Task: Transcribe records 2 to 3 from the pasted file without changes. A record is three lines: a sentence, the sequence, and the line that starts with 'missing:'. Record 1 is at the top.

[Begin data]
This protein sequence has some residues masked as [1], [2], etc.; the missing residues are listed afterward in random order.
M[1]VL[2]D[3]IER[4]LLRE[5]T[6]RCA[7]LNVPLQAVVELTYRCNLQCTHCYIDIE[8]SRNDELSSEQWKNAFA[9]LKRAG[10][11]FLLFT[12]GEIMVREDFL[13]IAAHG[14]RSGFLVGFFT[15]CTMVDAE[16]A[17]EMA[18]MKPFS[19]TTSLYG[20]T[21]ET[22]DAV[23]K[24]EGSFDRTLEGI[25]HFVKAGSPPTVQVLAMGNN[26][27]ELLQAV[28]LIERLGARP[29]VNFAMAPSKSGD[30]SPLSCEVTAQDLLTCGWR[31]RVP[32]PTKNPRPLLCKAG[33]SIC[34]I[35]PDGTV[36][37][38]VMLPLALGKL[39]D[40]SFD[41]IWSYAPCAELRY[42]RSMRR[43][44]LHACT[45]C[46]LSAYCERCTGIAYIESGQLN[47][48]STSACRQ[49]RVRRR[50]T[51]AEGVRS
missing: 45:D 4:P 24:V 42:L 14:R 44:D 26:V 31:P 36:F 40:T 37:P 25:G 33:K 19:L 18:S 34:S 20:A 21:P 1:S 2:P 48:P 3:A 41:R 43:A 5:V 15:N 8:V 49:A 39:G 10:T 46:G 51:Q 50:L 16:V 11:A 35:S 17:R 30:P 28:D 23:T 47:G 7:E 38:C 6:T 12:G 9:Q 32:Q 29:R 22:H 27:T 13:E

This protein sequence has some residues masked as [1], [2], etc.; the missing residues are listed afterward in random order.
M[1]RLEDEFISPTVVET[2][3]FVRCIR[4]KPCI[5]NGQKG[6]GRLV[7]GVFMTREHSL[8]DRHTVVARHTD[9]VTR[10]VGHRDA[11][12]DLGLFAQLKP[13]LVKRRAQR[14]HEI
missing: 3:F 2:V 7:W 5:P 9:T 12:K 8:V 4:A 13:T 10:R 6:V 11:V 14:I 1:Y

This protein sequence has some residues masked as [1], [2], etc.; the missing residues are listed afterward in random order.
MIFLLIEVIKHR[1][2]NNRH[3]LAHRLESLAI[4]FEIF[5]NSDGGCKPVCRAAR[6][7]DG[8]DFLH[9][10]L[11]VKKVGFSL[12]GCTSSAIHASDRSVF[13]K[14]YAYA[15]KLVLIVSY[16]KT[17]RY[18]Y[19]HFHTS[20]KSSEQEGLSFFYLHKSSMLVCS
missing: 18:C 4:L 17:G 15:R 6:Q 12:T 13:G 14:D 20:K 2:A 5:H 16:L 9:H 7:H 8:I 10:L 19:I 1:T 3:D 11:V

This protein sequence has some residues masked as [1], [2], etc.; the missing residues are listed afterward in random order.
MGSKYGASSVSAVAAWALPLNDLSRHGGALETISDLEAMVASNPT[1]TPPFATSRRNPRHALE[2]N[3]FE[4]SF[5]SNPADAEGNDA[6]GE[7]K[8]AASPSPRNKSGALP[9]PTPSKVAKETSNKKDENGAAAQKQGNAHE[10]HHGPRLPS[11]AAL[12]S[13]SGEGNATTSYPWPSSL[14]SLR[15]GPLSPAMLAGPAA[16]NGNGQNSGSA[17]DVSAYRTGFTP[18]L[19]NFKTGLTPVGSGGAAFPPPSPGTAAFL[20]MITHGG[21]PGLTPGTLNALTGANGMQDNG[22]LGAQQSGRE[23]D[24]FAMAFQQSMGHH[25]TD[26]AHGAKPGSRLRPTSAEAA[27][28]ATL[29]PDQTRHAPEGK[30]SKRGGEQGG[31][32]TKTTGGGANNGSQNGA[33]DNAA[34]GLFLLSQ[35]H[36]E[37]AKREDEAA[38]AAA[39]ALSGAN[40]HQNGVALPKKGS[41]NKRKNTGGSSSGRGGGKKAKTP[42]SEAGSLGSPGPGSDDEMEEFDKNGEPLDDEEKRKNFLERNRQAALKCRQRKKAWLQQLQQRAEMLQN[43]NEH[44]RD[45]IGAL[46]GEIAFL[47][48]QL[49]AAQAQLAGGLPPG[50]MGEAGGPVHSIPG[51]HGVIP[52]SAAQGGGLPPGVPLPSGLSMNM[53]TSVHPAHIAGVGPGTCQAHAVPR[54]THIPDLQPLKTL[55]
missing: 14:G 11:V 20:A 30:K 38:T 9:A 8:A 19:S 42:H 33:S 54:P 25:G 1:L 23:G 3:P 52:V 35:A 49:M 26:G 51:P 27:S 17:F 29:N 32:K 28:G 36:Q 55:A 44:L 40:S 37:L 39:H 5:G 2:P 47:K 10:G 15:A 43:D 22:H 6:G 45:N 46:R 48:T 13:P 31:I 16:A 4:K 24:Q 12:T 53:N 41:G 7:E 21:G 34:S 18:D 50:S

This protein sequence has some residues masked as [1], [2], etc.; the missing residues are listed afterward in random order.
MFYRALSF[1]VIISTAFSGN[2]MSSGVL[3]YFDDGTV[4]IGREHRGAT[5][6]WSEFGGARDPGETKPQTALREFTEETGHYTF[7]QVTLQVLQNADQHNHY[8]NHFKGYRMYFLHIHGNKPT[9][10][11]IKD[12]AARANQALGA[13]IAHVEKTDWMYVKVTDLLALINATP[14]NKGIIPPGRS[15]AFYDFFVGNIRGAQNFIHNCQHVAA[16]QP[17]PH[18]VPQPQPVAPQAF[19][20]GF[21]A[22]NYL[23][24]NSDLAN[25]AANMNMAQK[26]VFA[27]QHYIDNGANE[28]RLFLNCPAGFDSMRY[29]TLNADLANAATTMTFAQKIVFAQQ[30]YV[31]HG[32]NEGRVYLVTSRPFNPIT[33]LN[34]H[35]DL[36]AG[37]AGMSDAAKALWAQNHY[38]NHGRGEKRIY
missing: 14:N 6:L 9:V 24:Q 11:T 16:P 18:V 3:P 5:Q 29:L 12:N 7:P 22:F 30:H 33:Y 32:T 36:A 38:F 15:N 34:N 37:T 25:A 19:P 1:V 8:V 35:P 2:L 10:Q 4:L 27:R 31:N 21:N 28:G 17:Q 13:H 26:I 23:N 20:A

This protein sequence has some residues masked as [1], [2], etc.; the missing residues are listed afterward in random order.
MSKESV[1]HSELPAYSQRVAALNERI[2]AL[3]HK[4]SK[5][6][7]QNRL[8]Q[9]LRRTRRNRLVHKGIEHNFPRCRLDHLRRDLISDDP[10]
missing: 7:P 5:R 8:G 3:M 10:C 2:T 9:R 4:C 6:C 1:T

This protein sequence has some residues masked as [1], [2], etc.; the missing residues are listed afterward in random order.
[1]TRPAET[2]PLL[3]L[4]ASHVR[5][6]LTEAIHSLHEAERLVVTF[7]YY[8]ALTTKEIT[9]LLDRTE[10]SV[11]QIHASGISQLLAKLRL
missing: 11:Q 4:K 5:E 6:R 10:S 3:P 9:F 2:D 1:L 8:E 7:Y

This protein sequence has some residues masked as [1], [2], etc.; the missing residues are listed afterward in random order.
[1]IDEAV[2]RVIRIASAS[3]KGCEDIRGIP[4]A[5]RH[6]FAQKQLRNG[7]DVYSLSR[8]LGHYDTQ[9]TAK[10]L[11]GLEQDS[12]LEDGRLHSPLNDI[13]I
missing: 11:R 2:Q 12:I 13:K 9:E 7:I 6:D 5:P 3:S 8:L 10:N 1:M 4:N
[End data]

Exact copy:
This protein sequence has some residues masked as [1], [2], etc.; the missing residues are listed afterward in random order.
M[1]RLEDEFISPTVVET[2][3]FVRCIR[4]KPCI[5]NGQKG[6]GRLV[7]GVFMTREHSL[8]DRHTVVARHTD[9]VTR[10]VGHRDA[11][12]DLGLFAQLKP[13]LVKRRAQR[14]HEI
missing: 3:F 2:V 7:W 5:P 9:T 12:K 8:V 4:A 13:T 10:R 6:V 11:V 14:I 1:Y

This protein sequence has some residues masked as [1], [2], etc.; the missing residues are listed afterward in random order.
MIFLLIEVIKHR[1][2]NNRH[3]LAHRLESLAI[4]FEIF[5]NSDGGCKPVCRAAR[6][7]DG[8]DFLH[9][10]L[11]VKKVGFSL[12]GCTSSAIHASDRSVF[13]K[14]YAYA[15]KLVLIVSY[16]KT[17]RY[18]Y[19]HFHTS[20]KSSEQEGLSFFYLHKSSMLVCS
missing: 18:C 4:L 17:G 15:R 6:Q 12:T 13:G 14:D 20:K 2:A 5:H 16:L 9:H 7:H 8:I 10:L 19:I 1:T 3:D 11:V